- February 21, 2019
- Posted by: Trading
- Category: Market Overview
- U.S. futures crawl into green territory, European stocks waver on trade uncertainty, weak earnings
- Treasurys, gold provide negative indicators for equities
- Dovish confirmations from Fed minutes fall short of prompting stock rally
Futures on the , and rebounded from an early slide this morning, while European shares remained under pressure from weak corporate results and conflicting headlines on U.S.-China trade negotiations.
The swung between gains and losses in a tumultuous opening session: it opened around 0.1 percent lower following a mixed Asian session—tracking mixed reports about the outlook of trade talks. The pan-European index then jumped into positive territory, nearing 4-month highs, thanks to a Reuters report that Chinese and U.S. negotiators were nearing some draft commitments on a number of the most contentious issues of their 11-month old trade dispute.
Later, however, poor earnings reports pushed the benchmark back below opening levels. Technically, should the price close at the current weak levels, it would form a shooting star, bearish in an uptrend.
British multinational energy and services firm (LON:) underperformed, plunging 11 percent, after it warned the recently-introduced national energy price cap will squeeze cash flow and hurt its financials this year.
Meanwhile, Danish Moeller – Maersk (CO:), the world’s largest shipping company, tumbled 8.7 percent even after , after it warned that trade war jitters may hurt future profits. Though we have no real answer, we can’t help but wonder why investors would decide that the stock is worth almost 9 percent less, if at the same time they were bidding market prices up based on positive trade headlines?
Yields on Treasurys jumped, which is typically considered bullish for equities: investors would presumably sell safe-haven assets to reinvest in riskier assets. However, we expect yields to fall after they break out to the downside of a symmetrical triangle, bearish in a downtrend, whose top is pressured by the 50 DMA, after the 100 DMA already crossed below the 200 DMA. Such a breakout would be a bearish signal for equities, suggesting a trend in which investors seek safety over growth.
Germany’s yields tracked U.S. Treasurys higher, while Japan’s yields fell to their lowest levels since November 2016—when they began a sharp climb after newly-elected U.S. President Donald Trump revived the stock market’s bull spirit. Has Japan’s economy lost its momentum?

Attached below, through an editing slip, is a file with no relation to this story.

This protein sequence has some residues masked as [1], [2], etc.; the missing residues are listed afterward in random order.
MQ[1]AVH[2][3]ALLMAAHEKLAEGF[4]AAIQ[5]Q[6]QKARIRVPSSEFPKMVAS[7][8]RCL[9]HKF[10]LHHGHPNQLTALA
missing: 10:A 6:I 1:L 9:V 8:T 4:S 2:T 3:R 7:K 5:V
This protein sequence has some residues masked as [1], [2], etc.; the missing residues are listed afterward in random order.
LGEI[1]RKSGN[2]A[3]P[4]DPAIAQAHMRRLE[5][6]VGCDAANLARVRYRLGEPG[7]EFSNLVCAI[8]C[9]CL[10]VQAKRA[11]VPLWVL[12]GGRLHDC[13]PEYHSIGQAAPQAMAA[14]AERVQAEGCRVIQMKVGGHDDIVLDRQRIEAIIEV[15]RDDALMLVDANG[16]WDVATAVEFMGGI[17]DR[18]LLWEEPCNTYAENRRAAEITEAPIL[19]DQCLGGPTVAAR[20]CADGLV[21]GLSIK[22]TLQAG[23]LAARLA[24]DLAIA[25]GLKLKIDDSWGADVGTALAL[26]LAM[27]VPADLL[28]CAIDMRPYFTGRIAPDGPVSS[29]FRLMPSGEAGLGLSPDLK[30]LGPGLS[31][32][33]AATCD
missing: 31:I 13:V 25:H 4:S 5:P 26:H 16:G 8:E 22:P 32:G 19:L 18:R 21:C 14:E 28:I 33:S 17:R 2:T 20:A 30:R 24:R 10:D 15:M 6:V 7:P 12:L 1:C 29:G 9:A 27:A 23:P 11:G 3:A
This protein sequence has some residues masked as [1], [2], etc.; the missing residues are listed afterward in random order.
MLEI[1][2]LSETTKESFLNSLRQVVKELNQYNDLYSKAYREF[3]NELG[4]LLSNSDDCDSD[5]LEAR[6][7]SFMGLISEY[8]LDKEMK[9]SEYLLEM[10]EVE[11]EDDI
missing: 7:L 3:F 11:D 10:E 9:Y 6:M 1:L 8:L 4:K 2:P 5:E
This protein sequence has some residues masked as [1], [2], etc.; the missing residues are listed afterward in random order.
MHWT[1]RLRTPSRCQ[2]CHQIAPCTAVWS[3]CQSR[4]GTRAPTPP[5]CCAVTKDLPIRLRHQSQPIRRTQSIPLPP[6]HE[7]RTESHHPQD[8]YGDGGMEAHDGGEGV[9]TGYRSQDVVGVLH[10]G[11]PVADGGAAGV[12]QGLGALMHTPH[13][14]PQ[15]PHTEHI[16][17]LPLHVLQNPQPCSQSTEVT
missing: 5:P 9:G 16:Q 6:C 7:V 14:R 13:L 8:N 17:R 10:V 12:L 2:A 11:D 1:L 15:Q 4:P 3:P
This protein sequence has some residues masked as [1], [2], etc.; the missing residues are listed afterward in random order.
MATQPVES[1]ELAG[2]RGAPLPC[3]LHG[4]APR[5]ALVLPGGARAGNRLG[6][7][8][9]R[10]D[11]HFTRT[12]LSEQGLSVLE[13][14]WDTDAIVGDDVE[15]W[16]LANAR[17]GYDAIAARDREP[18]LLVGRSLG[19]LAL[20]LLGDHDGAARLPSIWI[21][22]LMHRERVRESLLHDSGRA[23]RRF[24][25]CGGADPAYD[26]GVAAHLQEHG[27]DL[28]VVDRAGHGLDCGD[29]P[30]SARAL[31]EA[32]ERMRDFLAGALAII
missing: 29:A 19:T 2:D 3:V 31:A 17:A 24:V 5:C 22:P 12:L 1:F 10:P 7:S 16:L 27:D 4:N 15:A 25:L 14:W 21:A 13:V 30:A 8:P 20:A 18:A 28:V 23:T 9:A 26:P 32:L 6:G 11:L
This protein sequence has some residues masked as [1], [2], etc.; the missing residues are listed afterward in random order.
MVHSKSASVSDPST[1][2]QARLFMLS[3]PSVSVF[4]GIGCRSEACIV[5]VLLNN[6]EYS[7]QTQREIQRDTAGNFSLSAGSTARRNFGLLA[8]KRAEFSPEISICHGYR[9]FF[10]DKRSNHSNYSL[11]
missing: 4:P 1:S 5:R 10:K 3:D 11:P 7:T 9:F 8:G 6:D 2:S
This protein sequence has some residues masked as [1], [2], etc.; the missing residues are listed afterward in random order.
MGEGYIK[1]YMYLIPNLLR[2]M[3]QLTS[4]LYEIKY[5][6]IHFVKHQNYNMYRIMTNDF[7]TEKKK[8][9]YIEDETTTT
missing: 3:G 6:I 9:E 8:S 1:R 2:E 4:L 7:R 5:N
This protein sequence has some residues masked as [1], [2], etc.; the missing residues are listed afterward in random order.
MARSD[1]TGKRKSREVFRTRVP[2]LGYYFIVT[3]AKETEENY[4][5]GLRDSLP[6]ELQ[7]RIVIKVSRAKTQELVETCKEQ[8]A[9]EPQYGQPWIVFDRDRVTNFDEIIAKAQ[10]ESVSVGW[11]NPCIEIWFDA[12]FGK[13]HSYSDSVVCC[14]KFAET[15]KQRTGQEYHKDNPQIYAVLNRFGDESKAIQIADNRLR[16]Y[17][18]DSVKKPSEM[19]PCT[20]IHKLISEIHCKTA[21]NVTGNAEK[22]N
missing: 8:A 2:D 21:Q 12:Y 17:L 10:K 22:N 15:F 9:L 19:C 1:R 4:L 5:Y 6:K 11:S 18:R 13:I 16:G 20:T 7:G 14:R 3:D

The greenback gave up an advance against the , sliding for the third day and touching the lowest since mid July, even after coming back from a 0.44 percent decline.
is trading near its highest price since May. It’s difficult to attribute the trend to dollar weakness, considering the USD has been on an overall upward trajectory in February and just about 0.6 percent away from the highest level since mid December.
Global Financial Affairs
In yesterday’s U.S. session, equities edged higher, with the eking out a seventh consecutive advance, after from the last Fed monetary policy meeting showed policymakers are looking to halt quantitative tightening later this year. Moreover—and in stark contrast with Moeller-Maersk’s bleak trade war-driven outlook—Caterpillar (NYSE:) jumped after providing a positive view for Chinese demand, boosting the sector.
While bets are rising for a resolution of the U.S.-China tariffs spat, Fed minutes fell short of lifting equities as much as when Chair Jerome Powell pronounced the words “patience” and “flexible,” just a few weeks ago. This could indicate that this time the market narrative had already priced in the central bank’s dovish turn.
However, we have been warning of a reversal. The 18%, post-Christmas U.S. stock jump is showing signs of running out of steam. Today’s report from Reuters would have been a strong, positive catalyst just a month ago. Conversely, when good news is dismissed so precipitously, any bit of bad news threatens to throw the stock market into chaos.
- Bank of Canada Governor speaks on Thursday
Canadian is released Thursday.
Canadian for December are released Thursday.
Canadian and for December are released Friday.
Canadian is released Friday.
ECB President speaks on Friday
- Also on Friday, Reserve Bank of Australia Governor testifies before the parliament.
- Gold advanced 0.1 percent to $1,339.85 an ounce.
- climbed 0.2 percent to $57.29 a barrel, hitting the highest in more than three months with its seventh consecutive advance. The oil market is also being influenced by bottlenecked pipelines in Canada, maintenance issues in Saudi Arabia and the latest batch of Iranian export numbers.